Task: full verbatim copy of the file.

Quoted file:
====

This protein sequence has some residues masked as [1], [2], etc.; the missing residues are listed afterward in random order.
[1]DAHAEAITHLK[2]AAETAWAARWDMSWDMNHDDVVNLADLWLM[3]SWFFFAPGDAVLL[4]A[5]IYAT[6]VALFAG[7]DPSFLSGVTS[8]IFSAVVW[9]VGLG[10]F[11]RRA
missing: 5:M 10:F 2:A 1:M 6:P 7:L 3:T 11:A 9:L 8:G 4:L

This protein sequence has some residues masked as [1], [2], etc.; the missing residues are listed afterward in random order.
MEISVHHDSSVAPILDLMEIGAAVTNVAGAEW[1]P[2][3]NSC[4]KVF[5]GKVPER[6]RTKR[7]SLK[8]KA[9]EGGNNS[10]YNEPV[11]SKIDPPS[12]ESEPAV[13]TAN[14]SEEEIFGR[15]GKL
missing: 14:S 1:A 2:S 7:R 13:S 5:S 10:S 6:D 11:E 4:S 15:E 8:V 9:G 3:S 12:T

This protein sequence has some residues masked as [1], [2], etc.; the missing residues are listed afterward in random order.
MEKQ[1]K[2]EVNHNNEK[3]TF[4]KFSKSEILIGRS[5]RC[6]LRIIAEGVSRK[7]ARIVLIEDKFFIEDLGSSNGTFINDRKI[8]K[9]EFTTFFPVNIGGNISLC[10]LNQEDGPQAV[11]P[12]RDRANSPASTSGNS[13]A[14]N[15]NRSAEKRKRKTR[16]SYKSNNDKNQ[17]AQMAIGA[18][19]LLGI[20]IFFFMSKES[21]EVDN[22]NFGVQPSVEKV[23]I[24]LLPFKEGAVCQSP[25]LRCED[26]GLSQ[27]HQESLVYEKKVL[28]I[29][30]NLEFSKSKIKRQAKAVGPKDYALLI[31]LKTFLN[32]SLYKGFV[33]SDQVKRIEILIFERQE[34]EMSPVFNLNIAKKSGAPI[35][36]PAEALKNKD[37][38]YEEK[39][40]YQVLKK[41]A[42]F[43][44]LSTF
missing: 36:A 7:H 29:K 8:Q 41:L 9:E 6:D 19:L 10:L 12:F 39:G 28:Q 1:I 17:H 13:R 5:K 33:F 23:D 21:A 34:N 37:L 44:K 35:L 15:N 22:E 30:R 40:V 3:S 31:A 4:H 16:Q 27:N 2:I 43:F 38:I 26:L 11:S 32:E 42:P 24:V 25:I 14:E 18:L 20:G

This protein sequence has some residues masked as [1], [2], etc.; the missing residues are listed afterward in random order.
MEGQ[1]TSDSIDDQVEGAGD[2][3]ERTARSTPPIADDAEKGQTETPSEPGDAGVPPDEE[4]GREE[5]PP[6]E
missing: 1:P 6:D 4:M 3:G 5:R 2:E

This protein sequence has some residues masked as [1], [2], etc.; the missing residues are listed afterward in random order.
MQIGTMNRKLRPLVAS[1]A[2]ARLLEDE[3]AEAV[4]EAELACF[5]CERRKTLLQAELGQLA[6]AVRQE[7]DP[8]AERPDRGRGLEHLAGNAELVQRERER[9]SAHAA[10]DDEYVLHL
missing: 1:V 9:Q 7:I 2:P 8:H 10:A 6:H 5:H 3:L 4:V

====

This protein sequence has some residues masked as [1], [2], etc.; the missing residues are listed afterward in random order.
[1]DAHAEAITHLK[2]AAETAWAARWDMSWDMNHDDVVNLADLWLM[3]SWFFFAPGDAVLL[4]A[5]IYAT[6]VALFAG[7]DPSFLSGVTS[8]IFSAVVW[9]VGLG[10]F[11]RRA
missing: 5:M 10:F 2:A 1:M 6:P 7:L 3:T 11:A 9:L 8:G 4:L

This protein sequence has some residues masked as [1], [2], etc.; the missing residues are listed afterward in random order.
MEISVHHDSSVAPILDLMEIGAAVTNVAGAEW[1]P[2][3]NSC[4]KVF[5]GKVPER[6]RTKR[7]SLK[8]KA[9]EGGNNS[10]YNEPV[11]SKIDPPS[12]ESEPAV[13]TAN[14]SEEEIFGR[15]GKL
missing: 14:S 1:A 2:S 7:R 13:S 5:S 10:S 6:D 11:E 4:S 15:E 8:V 9:G 3:S 12:T

This protein sequence has some residues masked as [1], [2], etc.; the missing residues are listed afterward in random order.
MEKQ[1]K[2]EVNHNNEK[3]TF[4]KFSKSEILIGRS[5]RC[6]LRIIAEGVSRK[7]ARIVLIEDKFFIEDLGSSNGTFINDRKI[8]K[9]EFTTFFPVNIGGNISLC[10]LNQEDGPQAV[11]P[12]RDRANSPASTSGNS[13]A[14]N[15]NRSAEKRKRKTR[16]SYKSNNDKNQ[17]AQMAIGA[18][19]LLGI[20]IFFFMSKES[21]EVDN[22]NFGVQPSVEKV[23]I[24]LLPFKEGAVCQSP[25]LRCED[26]GLSQ[27]HQESLVYEKKVL[28]I[29][30]NLEFSKSKIKRQAKAVGPKDYALLI[31]LKTFLN[32]SLYKGFV[33]SDQVKRIEILIFERQE[34]EMSPVFNLNIAKKSGAPI[35][36]PAEALKNKD[37][38]YEEK[39][40]YQVLKK[41]A[42]F[43][44]LSTF
missing: 36:A 7:H 29:K 8:Q 41:L 9:E 6:D 19:L 10:L 12:F 39:G 28:Q 1:I 17:H 13:R 5:K 33:F 23:D 21:A 34:N 37:L 44:K 35:L 15:N 22:E 30:R 40:V 3:S 31:A 4:H 16:Q 27:N 2:I 43:F 38:I 26:L 11:S 32:E 42:P 24:V 25:I 14:E 18:L 20:G

This protein sequence has some residues masked as [1], [2], etc.; the missing residues are listed afterward in random order.
MEGQ[1]TSDSIDDQVEGAGD[2][3]ERTARSTPPIADDAEKGQTETPSEPGDAGVPPDEE[4]GREE[5]PP[6]E
missing: 1:P 6:D 4:M 3:G 5:R 2:E

This protein sequence has some residues masked as [1], [2], etc.; the missing residues are listed afterward in random order.
MQIGTMNRKLRPLVAS[1]A[2]ARLLEDE[3]AEAV[4]EAELACF[5]CERRKTLLQAELGQLA[6]AVRQE[7]DP[8]AERPDRGRGLEHLAGNAELVQRERER[9]SAHAA[10]DDEYVLHL
missing: 1:V 9:Q 7:I 2:P 8:H 10:A 6:H 5:H 3:L 4:V